I don’t think that 2018 will be on too many lists of “favorite years”; nevertheless, there have been many bright spots.
My personal highlights all center on interactions with early-career scientists, whose energy and enthusiasm propel plant science towards the future.
In 2018 I had the pleasure of working with two groups of bright and talented ASPB Conviron Scholars (BS, MS and PhD students), whose passion for learning is instantly energizing. Twenty students completed the program in 2017-2018, and there are 43 in the 2018-2019 class. The Conviron Scholars program is a structured, mentored program that helps early-career plant scientists explore career opportunities and build skills. Here are some highlights from 2017-2018, and a collection of Informational Interviews by the current class. The students are currently working on a series of essays on the topic of gene editing (watch this space!).
The Plantae Fellows program is open to participants at any career level, who consistently delight with their creativity and eagerness to contribute to our society of plant scientists. Plant Science Research Weekly (formerly What We’re Reading) is one project that many Plantae Fellows contribute to. Special thanks to all who wrote for or guest-edited this plant science highlight series, as well as those who have curated content, created infographics, hosted webinars, and organized blog series on the Plantae website.
The Plant Cell and Plant Physiology Assistant/ Associate Features Editors (Plant Cell AFEs, Plant Physiology AFEs) are relatively new but exciting programs for the journals. The AFEs write research highlights, in the form of In Briefs and News and Views, and contribute to our Chinese language WeChat channels. Along similar lines, Plant Direct has established a Junior Review board, providing guided, mentored peer-review training.
The journals have also been celebrating the contributions of “first authors” to the research endeavor, through publishing brief biographies alongside their papers (see Plant Cell and Plant Phys first author profiles on, now on WeChat also).
ASPB is creating and expanding opportunities for early-career scientists through the ASPB Ambassador program and by opening key committees to early-career representatives – note that both of these programs have Jan 15, 2019 deadlines. These opportunities are being developed partly in response to feedback from early-career researchers, both during the ASPB’s annual “town hall meeting” and through direct communication with ASPB president Rob Last. Rob encourages communication with him through with Twitter (@Biokid001) and encourages the use of #ASPBforward as a tag for discussions about how ASPB can continue to serve the plant science community; read more in his first President’s Letter. (ASPB President-Elect Judy Callis is also dipping a tentative toe into Twitter – find her at @judy_callis ).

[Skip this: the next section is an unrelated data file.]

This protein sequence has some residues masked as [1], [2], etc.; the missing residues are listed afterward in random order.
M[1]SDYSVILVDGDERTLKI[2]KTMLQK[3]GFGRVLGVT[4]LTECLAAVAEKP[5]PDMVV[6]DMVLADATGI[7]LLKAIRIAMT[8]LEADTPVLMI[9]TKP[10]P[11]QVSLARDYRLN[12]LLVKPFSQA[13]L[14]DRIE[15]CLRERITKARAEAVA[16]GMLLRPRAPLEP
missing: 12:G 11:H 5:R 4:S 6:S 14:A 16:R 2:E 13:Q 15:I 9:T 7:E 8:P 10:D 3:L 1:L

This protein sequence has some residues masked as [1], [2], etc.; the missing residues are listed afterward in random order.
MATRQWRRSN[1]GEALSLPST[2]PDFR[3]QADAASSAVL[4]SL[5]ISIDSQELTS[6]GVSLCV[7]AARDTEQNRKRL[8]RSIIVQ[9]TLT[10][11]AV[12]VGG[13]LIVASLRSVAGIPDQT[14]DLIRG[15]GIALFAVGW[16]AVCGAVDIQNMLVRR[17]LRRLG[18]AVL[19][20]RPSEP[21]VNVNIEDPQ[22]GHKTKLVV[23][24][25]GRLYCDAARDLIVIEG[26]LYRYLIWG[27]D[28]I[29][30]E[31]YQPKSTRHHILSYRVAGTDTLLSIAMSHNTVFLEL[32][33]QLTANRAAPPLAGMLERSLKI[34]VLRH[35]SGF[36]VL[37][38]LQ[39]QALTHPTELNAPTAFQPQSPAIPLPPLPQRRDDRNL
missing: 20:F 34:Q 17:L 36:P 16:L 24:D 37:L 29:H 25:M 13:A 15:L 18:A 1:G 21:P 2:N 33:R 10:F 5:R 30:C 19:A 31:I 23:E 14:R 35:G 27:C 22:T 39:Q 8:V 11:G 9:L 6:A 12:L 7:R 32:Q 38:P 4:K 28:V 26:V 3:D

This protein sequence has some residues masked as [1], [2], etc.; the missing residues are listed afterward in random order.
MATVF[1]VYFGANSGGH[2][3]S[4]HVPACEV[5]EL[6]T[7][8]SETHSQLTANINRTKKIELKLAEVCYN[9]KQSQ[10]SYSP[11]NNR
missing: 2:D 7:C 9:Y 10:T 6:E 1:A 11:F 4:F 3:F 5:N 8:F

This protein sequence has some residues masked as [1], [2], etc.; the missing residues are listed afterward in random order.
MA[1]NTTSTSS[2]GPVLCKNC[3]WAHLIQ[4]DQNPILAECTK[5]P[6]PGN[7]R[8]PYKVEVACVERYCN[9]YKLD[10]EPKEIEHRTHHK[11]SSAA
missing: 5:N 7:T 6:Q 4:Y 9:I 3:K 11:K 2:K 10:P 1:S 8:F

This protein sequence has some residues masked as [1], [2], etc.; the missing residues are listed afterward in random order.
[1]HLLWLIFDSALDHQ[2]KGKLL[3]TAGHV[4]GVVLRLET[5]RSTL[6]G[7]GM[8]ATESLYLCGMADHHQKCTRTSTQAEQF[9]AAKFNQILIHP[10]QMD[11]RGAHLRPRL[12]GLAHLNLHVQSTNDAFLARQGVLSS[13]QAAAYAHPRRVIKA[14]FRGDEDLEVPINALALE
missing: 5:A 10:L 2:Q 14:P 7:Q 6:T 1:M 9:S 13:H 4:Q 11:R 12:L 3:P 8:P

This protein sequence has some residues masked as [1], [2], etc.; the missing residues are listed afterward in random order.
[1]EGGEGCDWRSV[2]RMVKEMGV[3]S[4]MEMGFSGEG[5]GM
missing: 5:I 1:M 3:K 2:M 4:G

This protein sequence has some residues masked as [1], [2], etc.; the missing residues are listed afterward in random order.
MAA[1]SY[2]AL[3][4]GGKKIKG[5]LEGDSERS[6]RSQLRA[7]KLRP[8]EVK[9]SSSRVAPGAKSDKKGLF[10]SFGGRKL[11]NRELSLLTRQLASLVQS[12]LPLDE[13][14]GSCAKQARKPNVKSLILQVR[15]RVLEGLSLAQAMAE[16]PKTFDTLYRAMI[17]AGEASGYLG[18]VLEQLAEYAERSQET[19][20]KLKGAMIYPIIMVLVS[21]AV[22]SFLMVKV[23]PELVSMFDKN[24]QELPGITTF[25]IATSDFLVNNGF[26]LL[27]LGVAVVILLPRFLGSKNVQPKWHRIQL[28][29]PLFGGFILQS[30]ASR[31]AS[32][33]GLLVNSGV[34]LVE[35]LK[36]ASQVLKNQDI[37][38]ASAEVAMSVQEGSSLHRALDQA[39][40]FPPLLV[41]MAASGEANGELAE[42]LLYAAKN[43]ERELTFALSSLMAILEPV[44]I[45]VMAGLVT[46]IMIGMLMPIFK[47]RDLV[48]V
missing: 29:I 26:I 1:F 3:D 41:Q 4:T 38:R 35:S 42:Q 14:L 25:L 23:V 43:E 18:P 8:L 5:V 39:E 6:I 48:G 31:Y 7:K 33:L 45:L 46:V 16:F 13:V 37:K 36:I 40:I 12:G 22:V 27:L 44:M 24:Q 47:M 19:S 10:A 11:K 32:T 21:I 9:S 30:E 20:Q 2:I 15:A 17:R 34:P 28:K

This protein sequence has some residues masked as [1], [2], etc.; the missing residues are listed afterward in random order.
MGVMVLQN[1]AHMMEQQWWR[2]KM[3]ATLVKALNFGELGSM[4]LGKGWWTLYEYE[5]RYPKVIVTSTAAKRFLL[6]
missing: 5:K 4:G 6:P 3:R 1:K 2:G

Another personal highlight was my tour of Chinese universities, in response to the tremendous growth in plant science taking place in China (see for example this). It was a fantastic opportunity to meet scientists and students and discuss ways to better engage with early-career scientists in China, such as through WeChat. I look forward to strengthening these ties at the Arabidopsis meeting in Wuhan, China in June 2019.
I am also looking forward to the 2019 Plant Biology meeting in San Jose, California (August 3-7). The Plant Biology meetings are fantastic events for learning, networking, and presenting, where you can also attend diverse skills-development workshops. Registration coming soon!
Plant Biology is followed immediately by a satellite Synthetic Biology meeting, August 7-9. Synthetic Biology promises to provide exciting new directions and challenges (and sources of funding) for those with training in plant sciences; learn more in our recent webinar Synthetic Biology 101, and watch for the Plant Physiology Synthetic Biology Focus Issue, due in early 2019.
Finally, I’ve had the pleasure of working with several Teaching Tools in Plant Biology authors this year. In August 2018, we published “TTPB38: Small and mighty: Peptide hormones in plant biology” by Sonali Roy, Peter Lundquist, Michael Udvardi, and Wolf-Rüdiger Scheible. This is a great addition to the series and covers the diverse roles that small peptides have in plant biology, a fascinating topic. In October we published “TTPB39: A bioinformatics pipeline to explore transcriptional regulation in plants” by Amy Marshall-Colon, Mary Williams, and Kranthi Varala. This provides an overview of how large transcriptomic datasets are generated and analyzed, with hands-on step-by-step instructions so that you too can give it a go (now that I’ve had a taste I want to learn more, so I’ve signed up for the free Coursera course by Nick Provart, Plant Bioinformatics).
In January we’ll publish two more Teaching Tools, “Molecular control of shoot architecture” by Agustin Zsögön and Lázaro Eustáquio Pereira Peres, followed later in the spring by “Three-way interactions for healthy plants” on tritropic interestions, written by a multi-national, multidisciplinary team lead by Maria Jose Pozo.
So you see, things aren’t all gloomy. There has been a lot to celebrate this year, and more to look forward to in 2019. I hope you all have wonderful, festive, and safe celebrations as we say goodbye to the old year and welcome in the new year with hope and anticipation.
We’ll resume highlighting new papers next week, but this week we’re recognizing some plant science research highlights of 2018: The Plant Cell, Plant Physiology and Plant Direct top articles by Altmetric scores. (Remember, when you publish in these ASPB journals you support all of the great programs I mentioned above!).
TEOSINTE BRANCHED1 Regulates Inflorescence Architecture and Development in Bread Wheat (Triticum aestivum). 10.1105/tpc.17.00961